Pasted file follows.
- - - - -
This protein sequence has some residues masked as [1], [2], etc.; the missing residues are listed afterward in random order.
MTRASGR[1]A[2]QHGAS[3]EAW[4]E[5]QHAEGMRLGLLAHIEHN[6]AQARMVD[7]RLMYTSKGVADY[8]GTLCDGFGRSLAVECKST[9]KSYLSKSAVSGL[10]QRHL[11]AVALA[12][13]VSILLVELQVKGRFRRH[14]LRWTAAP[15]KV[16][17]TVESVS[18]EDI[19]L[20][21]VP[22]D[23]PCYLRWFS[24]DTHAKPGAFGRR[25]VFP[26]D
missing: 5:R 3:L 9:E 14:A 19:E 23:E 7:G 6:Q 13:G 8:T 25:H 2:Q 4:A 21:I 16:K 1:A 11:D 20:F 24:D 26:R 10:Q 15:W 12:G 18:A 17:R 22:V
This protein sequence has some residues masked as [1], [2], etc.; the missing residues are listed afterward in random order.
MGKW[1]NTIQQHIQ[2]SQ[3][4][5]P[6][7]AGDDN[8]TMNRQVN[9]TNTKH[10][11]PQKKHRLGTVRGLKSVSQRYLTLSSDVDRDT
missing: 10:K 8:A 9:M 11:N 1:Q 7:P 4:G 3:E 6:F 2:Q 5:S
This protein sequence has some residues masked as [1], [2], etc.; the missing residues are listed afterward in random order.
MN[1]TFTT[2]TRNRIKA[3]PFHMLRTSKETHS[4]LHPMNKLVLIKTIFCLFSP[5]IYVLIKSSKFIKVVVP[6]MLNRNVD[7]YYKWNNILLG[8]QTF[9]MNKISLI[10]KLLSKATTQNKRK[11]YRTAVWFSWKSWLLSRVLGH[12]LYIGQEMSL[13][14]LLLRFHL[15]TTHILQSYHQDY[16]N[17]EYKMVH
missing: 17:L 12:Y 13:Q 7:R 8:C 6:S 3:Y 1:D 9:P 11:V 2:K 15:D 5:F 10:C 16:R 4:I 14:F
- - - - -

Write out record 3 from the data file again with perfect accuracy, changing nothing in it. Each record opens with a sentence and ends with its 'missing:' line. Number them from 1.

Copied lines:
This protein sequence has some residues masked as [1], [2], etc.; the missing residues are listed afterward in random order.
MN[1]TFTT[2]TRNRIKA[3]PFHMLRTSKETHS[4]LHPMNKLVLIKTIFCLFSP[5]IYVLIKSSKFIKVVVP[6]MLNRNVD[7]YYKWNNILLG[8]QTF[9]MNKISLI[10]KLLSKATTQNKRK[11]YRTAVWFSWKSWLLSRVLGH[12]LYIGQEMSL[13][14]LLLRFHL[15]TTHILQSYHQDY[16]N[17]EYKMVH
missing: 17:L 12:Y 13:Q 7:R 8:C 6:S 3:Y 1:D 9:P 11:V 2:K 15:D 5:F 10:C 16:R 4:I 14:F